Hope this helps.

        Paul.
        Last edited by Hendo; 09-18-2007, 11:37 PM. Reason: sets/cures/hardens - ie achieves max strength

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        • #5
          Re: Heat resistant mortar - hydraulic or ceramic drying??

          The stuff I bought is not premixed, and I can add 20% of cement to it for areas which need to hold especially well (like the top of the dome, I guess - but any other recommendations are welcome).

          Yep, heat-set and air-set, that sounds about right :-) (and I thought I was good at translations...) Good to know I can use either one, too.

          Workability, no idea, but I'll find out when I get that far. The price is good (about 10 USD for 25 kg). And once its mixed, without cement obviously, you can continue working with it for hours. He said I need pressure joints of a couple of mm max, but only on the inner surfaces. Cos there's no way I'll get small joints on the outside!

          Thanks for the help,
          Frances
          "Building a Brick oven is the most fun anyone can have by themselves." (Terry Pratchett... slightly amended)

          http://www.fornobravo.com/forum/f8/p...pics-2610.html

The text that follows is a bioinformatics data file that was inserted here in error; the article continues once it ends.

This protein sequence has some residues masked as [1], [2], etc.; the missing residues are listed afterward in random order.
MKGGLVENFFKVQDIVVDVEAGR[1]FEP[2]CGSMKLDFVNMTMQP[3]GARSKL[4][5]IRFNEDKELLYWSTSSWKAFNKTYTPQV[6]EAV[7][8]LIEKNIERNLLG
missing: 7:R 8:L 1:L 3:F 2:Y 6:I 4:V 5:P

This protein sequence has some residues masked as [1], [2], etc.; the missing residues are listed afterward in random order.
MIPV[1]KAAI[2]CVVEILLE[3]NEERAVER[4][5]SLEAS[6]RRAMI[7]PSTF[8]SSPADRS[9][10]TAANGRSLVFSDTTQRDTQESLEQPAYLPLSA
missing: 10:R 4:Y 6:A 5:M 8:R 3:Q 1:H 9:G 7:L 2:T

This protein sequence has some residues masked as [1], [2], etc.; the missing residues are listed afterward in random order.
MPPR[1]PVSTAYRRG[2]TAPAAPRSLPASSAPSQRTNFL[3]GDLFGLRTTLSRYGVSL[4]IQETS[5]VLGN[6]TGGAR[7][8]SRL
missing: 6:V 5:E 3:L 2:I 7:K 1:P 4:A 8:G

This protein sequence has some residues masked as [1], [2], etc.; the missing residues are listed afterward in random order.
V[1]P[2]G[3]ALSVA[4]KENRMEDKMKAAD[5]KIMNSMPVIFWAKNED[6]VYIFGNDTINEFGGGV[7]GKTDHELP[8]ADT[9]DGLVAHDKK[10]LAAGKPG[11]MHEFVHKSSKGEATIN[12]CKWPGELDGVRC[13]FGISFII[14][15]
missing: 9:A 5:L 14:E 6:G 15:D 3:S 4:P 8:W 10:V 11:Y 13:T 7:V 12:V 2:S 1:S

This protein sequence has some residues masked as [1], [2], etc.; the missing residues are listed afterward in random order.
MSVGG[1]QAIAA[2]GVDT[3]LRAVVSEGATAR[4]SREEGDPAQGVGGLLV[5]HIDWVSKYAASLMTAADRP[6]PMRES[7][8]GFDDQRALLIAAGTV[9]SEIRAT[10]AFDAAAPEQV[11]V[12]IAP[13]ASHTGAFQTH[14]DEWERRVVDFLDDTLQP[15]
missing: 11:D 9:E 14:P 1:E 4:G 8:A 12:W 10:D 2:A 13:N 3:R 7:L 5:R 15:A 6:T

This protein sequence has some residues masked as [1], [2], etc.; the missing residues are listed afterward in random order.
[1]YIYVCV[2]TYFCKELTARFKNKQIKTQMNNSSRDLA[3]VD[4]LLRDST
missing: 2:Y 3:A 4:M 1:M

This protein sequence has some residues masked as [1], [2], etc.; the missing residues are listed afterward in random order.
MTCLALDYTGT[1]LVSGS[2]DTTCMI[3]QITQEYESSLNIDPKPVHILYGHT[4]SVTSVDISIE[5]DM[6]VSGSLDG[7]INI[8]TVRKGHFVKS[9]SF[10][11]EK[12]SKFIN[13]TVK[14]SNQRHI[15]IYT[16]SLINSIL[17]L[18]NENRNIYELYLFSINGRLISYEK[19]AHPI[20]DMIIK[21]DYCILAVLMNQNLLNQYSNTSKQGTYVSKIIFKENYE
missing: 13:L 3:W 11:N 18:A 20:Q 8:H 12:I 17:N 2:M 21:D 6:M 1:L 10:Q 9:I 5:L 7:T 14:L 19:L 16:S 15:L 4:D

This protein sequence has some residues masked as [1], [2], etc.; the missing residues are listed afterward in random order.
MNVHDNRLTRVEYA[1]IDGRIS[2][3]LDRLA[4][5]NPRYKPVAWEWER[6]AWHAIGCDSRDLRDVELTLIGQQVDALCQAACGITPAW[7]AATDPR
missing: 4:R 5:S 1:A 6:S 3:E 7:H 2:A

http://www.fornobravo.com/forum/f9/p...nues-2991.html

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          • #6
            Re: Heat resistant mortar - hydraulic or ceramic drying??

            Frances, a few thoughts on workability and holding. If you have mason's lime available, it really helps to make the mortar plastic and sticky. It is supposed to hold up with thermal cycling better than portland cement as well. The tradeoff is it does not harden as much as portland and not as quickly (but for those upper dome bricks stickiness may be more important than a quick bond). If you don't have to modify your mortar for stickiness or workability then don't - I'm sure mortar you have will have better performance as is than as modified.